Tuesday, October 23, 2012

Mulhouse and the rudest person in Alsace

Last Saturday, I went to Mulhouse (the closest city in France) with my roommates to have lunch at a German teacher's apartment and to see the city and maybe do a little shopping.
We arrived at the teacher's house slightly late after having completely misread the map, but she didn't seem to mind. Also there was her boyfriend and some other guy whose relation to her I could not determine (a friend I guess?). She fed us this potato with cheese dish that was quite good and all in all it would have been an unremarkable if pleasant meal except one glaring problem -- her boyfriend was a complete jerk (to me).
It may not be wise to post a complaint about the significant other of a co-worker on my blog, and I don't want to only talk about the negative things that happen. But alas, it's a story that has to be told. I honestly think he was TRYING to offend me, though I don't know why he would.
Things started off on a bad foot. When I was introduced as the American english teaching assistant, he said immediately, "Generally, I hate americans." Then he laughed and said he was joking. Though his comments throughout the meal suggested he was NOT joking. And supposing he WAS joking, why would would anyone think the best way to break the ice with someone is to tell them that as a rule, they are prejudiced against their country? But fine, call it an inconsequential social mistake.
Five minutes later, he asks me, in a demanding tone, who I plan to vote for in the upcoming election. I was a little taken aback, not so much by his question, but by the way he asked it. So I made a joke about how I was just surprised because in the US it is generally considered impolite to ask acquaintances for whom they voted. He just looked at me and said "This isn't the US, so tell us, who are you going to vote for?" Again, though I dislike talking politics, I have been asked this question since being in France, there was just something about the way he said it that made me uncomfortable.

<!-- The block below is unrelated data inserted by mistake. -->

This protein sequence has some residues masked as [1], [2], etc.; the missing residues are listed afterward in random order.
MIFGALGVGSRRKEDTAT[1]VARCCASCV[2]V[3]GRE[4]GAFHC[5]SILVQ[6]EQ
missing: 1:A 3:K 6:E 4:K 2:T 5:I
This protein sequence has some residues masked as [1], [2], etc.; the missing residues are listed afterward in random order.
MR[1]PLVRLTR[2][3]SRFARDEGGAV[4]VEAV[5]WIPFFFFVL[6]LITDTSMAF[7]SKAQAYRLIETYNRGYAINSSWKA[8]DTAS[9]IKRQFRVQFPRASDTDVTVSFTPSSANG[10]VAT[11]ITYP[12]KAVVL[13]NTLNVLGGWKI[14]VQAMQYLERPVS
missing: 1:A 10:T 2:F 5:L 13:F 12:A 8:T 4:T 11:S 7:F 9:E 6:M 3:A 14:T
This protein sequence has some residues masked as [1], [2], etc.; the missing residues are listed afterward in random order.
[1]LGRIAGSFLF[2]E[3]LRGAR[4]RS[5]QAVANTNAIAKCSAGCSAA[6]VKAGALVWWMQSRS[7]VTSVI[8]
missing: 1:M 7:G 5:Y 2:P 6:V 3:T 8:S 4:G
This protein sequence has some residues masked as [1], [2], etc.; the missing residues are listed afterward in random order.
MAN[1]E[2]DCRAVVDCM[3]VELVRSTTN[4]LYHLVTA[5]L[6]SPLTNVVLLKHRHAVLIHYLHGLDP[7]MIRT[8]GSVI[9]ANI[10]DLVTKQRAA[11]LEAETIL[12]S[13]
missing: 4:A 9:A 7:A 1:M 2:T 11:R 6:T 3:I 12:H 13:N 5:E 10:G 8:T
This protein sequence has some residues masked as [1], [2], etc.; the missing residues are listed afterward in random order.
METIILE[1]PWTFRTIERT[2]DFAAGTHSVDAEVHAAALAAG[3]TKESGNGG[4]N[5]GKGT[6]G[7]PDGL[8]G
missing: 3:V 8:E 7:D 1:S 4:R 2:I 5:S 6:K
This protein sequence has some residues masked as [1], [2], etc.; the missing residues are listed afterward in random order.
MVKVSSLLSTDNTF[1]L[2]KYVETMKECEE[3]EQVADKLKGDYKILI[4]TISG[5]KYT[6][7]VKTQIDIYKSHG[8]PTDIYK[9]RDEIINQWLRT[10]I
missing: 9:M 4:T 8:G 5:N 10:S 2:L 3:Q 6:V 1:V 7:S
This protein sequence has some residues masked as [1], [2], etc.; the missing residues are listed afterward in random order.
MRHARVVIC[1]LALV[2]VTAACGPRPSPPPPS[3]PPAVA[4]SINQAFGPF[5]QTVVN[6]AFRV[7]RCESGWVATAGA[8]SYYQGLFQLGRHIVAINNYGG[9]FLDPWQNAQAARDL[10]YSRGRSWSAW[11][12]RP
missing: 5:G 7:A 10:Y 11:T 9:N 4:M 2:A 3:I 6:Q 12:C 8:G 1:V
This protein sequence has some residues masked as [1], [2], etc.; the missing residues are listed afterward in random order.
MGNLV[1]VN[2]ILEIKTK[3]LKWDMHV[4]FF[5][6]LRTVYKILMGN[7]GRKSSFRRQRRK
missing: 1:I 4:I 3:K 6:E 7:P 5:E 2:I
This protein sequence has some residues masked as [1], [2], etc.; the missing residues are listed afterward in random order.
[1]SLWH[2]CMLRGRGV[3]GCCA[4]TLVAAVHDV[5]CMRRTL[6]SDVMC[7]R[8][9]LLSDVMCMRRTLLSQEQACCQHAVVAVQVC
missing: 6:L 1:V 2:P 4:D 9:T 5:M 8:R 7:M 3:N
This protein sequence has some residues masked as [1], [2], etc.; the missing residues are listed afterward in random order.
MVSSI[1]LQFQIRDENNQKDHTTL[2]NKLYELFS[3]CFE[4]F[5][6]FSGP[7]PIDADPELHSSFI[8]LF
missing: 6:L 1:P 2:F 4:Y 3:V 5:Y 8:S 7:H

But if it had just been these things, this wouldn't have warranted a blog post. It was the way he took every opportunity to say negative things about America. This is a basic problem of politeness, if he wants to hate America from the comfort of his own brain, fine. Constantly attacking a guest who doesn't speak his language fluently, is not. Supposing I hated Algeria (his parent's country of origin), I would never say so.

Things that were ACTUALLY said:
German Teacher: "[such and such] comes from America, doesn't it? A lot of things come from America."
German Teacher's boyfriend: "like war"

German teacher's boyfriend (out of nowhere, I don't think we were even talking about America): "Americans are crazy! They still have the death penalty, [... long list of things I didn't quite understand. I think something about crazy church people?, healthcare, etc], they are allowed to have guns." (this speech went on FOREVER, and I didn't really catch most of it. I felt so uncomfortable that I can tell you that people actually do shift in their seats when in unpleasant situations.)
German teacher: Do you agree with what he said?
Me: umm uhh (in my head: obviously not, even though I didn't understand a great deal of it)

GTB: Oh, I'd like to visit America
GT: Oh really? Where would you go?
GTB: I'd like to go to New York.
GT: What would you like to see there.
GTB: I'd like to see the Statue of Liberty, the Empire State building, and the World Trade Center.
GT: You know it's not there anymore, right?
GTB: Yes *laughs like he told a hilarious joke*
Me: that could not have actually just happened

It was so odd, because he was friendly and tried to joke with us. That I noticed, he didn't say anything rude to either of my roommates. It's weird because it seems like either he expected to join the I hate america party or that I was being singled out because of my nationality.
I left the meal feeling kind of odd about the whole situation.

The rest of the day was quite pleasant though. We went downtown, and though Mulhouse is nowhere as beautiful as other cities in this region, it still had some nice parts. It also had lots of shops, and though it took us a while to find the inexpensive ones, we eventually succeeded. I left Mulhouse with a brand new pair of very warm boots which I hope will be water resistant. And I ended the day with a snack of profiteroles (pastry stuffed with ice cream, bathed in chocolate sauce). A perfect ending for an interesting day.
Me and my roommates on the train. (Sylvia (Germany) middle, and Crystal (Panama) right)

Metal Sheep 

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